(click “view full post” to read more) Continue reading Reposting: The National Baseball Hall of Fame AND Museum
(The following is being syndicated from An A-Blog for A-Rod) While this offseason has been mostly an inactive one for the Yankees, one thing they have gone after consistently is cheap pitching depth. From re-signing Freddy Garcia to another team-friendly one-year deal to taking low-risk flyers on guys like Adam Miller, Brad Meyers, and Matt Daley, the Yankees have definitely given themselves plenty of options to choose from when it comes to filling out their Major League and Triple-A pitching staffs for 2012. Among this smorgasbord of lower-level talent is a collection of left-handed relief pitchers (Cesar Cabral, Mike O’Conner, Continue reading Do The Yankees Really Need Another Lefty Reliever?
Forgive me for deviating slightly from the topic of the Yankees, but with the hot stove cooling down, I figured I would take a look at the current topic du jour: the Hall of Fame voting. William provided an excellent writeup of the results yesterday that is definitely worth checking out. As you may or may not have heard, Barry Larkin was the only candidate who exceeded the 80 percent threshold required to earn enshrinement in Cooperstown. Larkin was not an especially controversial choice, as he was a franchise icon for the Cincinnati Reds who provided excellent production throughout his Continue reading On Hall of Fame histrionics
As has long been predicted, Jorge Posada, one of the cornerstones of the Yankees dynasty of the 90s and 00s, is hanging ’em up prior to this coming season. His bat and leadership in the clubhouse will be missed. Well, perhaps that’s dishonest–in fact, they were already missed during 2011, as the five time silver slugger saw his offensive contributions fall to a mere .235/.315/.398 slash line, producing his first sub-100 OPS+ since the clock ticked 2000, and he publicly clashed with management over his dwindling playing time.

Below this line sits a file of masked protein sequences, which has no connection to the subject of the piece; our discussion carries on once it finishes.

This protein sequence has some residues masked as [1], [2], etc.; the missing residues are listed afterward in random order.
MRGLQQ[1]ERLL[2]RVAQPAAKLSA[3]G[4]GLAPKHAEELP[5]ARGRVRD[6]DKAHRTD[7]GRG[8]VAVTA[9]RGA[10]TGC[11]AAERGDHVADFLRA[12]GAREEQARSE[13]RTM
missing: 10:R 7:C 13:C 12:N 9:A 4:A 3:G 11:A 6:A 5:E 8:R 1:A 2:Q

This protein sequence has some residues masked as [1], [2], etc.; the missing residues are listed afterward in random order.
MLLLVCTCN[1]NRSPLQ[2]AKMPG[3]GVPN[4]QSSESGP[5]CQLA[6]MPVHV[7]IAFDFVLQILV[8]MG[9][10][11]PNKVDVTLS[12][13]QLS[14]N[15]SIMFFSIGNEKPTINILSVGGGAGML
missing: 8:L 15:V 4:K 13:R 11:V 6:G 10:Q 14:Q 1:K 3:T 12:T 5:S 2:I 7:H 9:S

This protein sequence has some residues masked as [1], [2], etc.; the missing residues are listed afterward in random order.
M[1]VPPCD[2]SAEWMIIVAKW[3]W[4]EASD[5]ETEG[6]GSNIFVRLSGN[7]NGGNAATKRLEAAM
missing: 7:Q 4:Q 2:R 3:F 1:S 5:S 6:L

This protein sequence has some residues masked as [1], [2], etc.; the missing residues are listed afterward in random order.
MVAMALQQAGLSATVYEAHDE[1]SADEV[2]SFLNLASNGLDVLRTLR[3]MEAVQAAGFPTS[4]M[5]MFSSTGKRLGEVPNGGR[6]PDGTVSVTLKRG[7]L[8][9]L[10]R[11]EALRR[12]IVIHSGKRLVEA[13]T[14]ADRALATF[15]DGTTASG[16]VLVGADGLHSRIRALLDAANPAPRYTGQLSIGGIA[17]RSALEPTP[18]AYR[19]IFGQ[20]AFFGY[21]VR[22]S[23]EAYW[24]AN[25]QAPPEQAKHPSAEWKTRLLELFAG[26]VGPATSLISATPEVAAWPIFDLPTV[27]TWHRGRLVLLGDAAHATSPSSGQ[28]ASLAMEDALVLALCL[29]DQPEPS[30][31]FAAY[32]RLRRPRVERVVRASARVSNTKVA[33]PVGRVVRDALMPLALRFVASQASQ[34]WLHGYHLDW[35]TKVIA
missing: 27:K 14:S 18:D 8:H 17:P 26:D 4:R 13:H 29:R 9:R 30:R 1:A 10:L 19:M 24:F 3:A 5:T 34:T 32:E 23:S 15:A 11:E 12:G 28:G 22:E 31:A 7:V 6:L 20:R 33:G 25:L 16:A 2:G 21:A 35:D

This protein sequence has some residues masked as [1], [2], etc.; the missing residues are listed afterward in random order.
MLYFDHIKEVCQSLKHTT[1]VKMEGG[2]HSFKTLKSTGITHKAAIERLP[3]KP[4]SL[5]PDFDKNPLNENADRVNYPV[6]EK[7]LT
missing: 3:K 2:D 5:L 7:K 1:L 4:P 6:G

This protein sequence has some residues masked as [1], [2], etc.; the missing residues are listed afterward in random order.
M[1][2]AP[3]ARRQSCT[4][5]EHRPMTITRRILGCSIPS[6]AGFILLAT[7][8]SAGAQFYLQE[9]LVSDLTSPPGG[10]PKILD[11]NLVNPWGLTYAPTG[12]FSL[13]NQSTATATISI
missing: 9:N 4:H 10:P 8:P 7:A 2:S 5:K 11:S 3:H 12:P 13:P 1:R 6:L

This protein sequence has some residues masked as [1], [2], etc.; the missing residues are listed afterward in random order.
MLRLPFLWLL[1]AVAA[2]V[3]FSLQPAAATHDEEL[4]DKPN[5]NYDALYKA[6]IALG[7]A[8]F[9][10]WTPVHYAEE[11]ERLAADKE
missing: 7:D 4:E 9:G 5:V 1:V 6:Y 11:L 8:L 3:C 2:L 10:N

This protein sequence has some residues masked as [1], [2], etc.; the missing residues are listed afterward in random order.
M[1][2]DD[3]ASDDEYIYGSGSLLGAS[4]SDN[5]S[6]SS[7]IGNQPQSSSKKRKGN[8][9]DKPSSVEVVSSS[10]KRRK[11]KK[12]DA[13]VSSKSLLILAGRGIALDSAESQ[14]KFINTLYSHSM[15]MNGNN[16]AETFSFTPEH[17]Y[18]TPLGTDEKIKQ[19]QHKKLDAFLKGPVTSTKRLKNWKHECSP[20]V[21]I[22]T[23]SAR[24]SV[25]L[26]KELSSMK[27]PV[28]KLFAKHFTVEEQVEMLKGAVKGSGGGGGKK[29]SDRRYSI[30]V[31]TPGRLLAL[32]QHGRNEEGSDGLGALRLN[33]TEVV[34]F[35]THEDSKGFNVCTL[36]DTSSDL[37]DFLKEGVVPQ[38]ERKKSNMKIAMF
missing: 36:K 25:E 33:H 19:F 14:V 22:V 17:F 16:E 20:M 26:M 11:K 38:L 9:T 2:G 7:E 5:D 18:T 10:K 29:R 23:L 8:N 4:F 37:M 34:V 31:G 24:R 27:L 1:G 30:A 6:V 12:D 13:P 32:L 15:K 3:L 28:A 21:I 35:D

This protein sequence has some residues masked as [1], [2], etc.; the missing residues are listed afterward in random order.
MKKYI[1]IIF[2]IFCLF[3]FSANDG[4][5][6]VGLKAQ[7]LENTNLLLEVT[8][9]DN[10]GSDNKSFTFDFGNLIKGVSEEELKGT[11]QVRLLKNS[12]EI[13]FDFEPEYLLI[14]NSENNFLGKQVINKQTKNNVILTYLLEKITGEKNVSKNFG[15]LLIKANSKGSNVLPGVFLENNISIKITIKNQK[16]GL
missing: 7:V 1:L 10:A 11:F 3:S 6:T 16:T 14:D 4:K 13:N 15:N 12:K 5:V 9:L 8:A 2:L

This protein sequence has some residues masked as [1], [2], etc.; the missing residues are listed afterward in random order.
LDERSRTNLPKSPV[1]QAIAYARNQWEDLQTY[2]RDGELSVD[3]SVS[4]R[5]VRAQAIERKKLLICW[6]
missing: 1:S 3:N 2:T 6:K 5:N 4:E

As with most great players, his retirement comes due to the deterioration of his skills–it’s very rare for players to “go out on top” ala Mike Mussina, after his 20 win campaign in 2008. Much more common is the Bernie Williams approach, one that was similarly painful to watch (of course, Bernie still hasn’t officially retired, and it wasn’t until Andy Pettitte‘s retirement press conference that he actually acknowledged he was probably done — five years after his last official ML at bat. He went hitless in 5 ABs for Puerto Rico during the 2009 WBC).
But as Posada rides off into the sunset, it seems appropriate to look back and appreciate what was really a spectacular career. From 1997 until 2011, Posada generated a .273/.374/.474 slash line, to go along with 275 HR, 664 XBH, 20 SB (wait, what?) and a 121 OPS+, numbers that play pretty much anywhere on the field, and he did it while playing perhaps the most premium of defensive positions, catcher. I could put in a line about the fact that Jorge played his entire career in the same uniform (which is becoming rarer and rarer), but that probably has as much to do with the team he started on as anything else. There wasn’t exactly another team to outbid the Yanks for his services via free agency.
But following yesterday’s news, the question looms: Was Jorge good enough (for long enough) to be seriously considered for a plaque in Cooperstown? Keep on reading.
(click “view full post” to continue reading) Continue reading Is Jorge a Hall of Famer?
(The following is being syndicated from The Captain’s Blog). Barry Larkin was the only player elected to the Hall of Fame, having being named on 86.4% of all ballots cast. Despite being overlooked over the past two elections, Larkin’s enshrinement was all but ensured heading into the vote. However, there were some interesting, and in some cases surprising, developments further down the ballot. If there was any suspense on this ballot it was whether Jack Morris would finally clear the hurdle. Although Morris once again fell short, he has reached a threshold that augurs well for his final two seasons of eligibility. After Continue reading Larkin Wins Enshrinement, but Intrigue Rests Further Down the Ballot